Mark Crispin Miller Blog, Jan. 12, 2008
What a mess. Apparently the Diebold opscans in NH have been so prone to failure that the vendor, LHS Associates, was making countless quiet "house calls" just before the primary up there. This is not unusual: LHS is called in routinely, and not just in New Hampshire (the company operates throughout New England), "to step in to make voting problems disappear before elections."
Whether there was fraud up there or not (and real experts are still studying the data), this situation is completely unacceptable. So why is there no coverage of this issue? Here Dori Smith, a radio reporter in Connecticut (where she first discovered this disturbing trend statewide), reports what she learned from some town clerks in the Granite State.
Voting Machine Failures During
the 2008 Presidential Primary Race
By Dori Smith
Very early research reveals that chronic problems continue with Diebold's AccuVote Optical Scan voting machines in New Hampshire. I made six calls to New Hampshire town officials and in four instances there were reports of voting machine problems. The two other calls turned out to have been to areas where electronic voting is not in use and hand counts were done. A state wide study would likely reveal that the voting machines failed many times during the 2008 presidential Primary.
The vendor, LHS Associates of Methuen MA, is relied on heavily by town officials in New Hampshire. Town officials trust them and their representatives tend to step in to make voting machine problems disappear during elections. They are like copy machine repair staff in a frantic law office. Little would move without them.
If a statewide recount of New Hampshire scheduled January 16th goes ahead as planned any irregularities found could be cross referenced to towns where machines failed. However, first voting machine failures would have to be compiled. Such data combined with a top down investigation into the performance of all electronic voting machines in general could make the 2008 Presidential Election far more secure.
Of interest would be the number of times the voting machines were repaired, replaced, or in any way handled by town officials or LHS Associates of Methuen MA. Last minute repairs made to voting machines in advance of elections or mid election repairs are prime times for vulnerability to fraud.
Officials I spoke with were unclear that LHS was working under strict written security protocols other than those the clerks and other officials would have about set up and handling. That would include the fact that town officials would hold the keys, open machines for LHS staff members when they arrive to make repairs, and break the seals.
Computer scientists we spoke with in Connecticut such as Professor Michael Fischer of Yale University's Computer Science Department and Professor Alex Shvartsman of the University of Connecticut's Voting Research Team, recommend tight written legal protections governing the way voting machine failures are handled. Connecticut officials continue to work on problems that have arisen since they purchased the AccuVote Optical Scan machines in 2006.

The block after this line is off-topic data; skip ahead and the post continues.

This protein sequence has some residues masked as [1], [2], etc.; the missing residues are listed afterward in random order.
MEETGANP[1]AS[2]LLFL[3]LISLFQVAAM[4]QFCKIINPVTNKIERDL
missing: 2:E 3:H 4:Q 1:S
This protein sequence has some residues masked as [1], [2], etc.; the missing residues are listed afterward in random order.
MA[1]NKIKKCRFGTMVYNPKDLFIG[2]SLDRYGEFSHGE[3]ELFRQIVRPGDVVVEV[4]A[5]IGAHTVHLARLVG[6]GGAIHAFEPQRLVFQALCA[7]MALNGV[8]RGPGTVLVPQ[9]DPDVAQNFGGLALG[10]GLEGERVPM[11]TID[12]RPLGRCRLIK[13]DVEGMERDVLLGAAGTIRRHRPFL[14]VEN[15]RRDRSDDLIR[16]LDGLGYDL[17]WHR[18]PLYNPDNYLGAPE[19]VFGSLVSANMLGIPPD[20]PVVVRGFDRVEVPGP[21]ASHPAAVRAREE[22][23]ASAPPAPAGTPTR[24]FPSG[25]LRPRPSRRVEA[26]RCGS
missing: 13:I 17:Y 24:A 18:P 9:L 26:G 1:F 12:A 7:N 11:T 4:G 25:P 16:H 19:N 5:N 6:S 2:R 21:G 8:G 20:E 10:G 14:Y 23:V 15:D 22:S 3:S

My interviews with New Hampshire officials revealed a consistent lack of concern about security protocols that would restrict a vendor from coming in to replace parts or repair machines during all phases of elections. When I asked Rochester Clerk of the Election Cheryl Eisenberg to go over the voting machine security protocols that would apply to LHS staffers she said, "I don't think there is anything in writing as to how the situation would be handled. We rely on them, we trust them". Her remark typifies the way Town Clerks described their relationship with LHS during initial interviews.
The first six calls made revealed problems in four New Hampshire towns, Hanover, Exeter, Nashua and Manchester. The two other towns I phoned that day, Springfield and Bradford, were not using electronic voting machines.
Overview of trouble reports:
Betsy McClain, Deputy Town Clerk in Hanover New Hampshire, reported that their machine broke down during the election and LHS Associates came out to make repairs. This same machine had just been repaired by LHS for the same problem which was that a deflector or visor that guides votes into a bin for write ins versus regularly marked ballots was malfunctioning. The write ins were being directed into the regular vote bin. The LHS staffer reached into the machine and connected a cable.
Linda Hartson, Town Clerk of Exeter New Hampshire, also reported that LHS Associates came out and fixed the deflector or visor inside the mechanism during the primary race January 8th. This was again the deflector or visor that guides votes with write ins to one bin and regularly marked ballots to another bin.
Paul Bergeron, Clerk of the Election in Nashua New Hampshire oversees elections in 9 wards. He said he did have a bad memory card on set up and testing and he burned a new one and provided it to one of the wards. He did so under direction of LHS with their software on his laptop.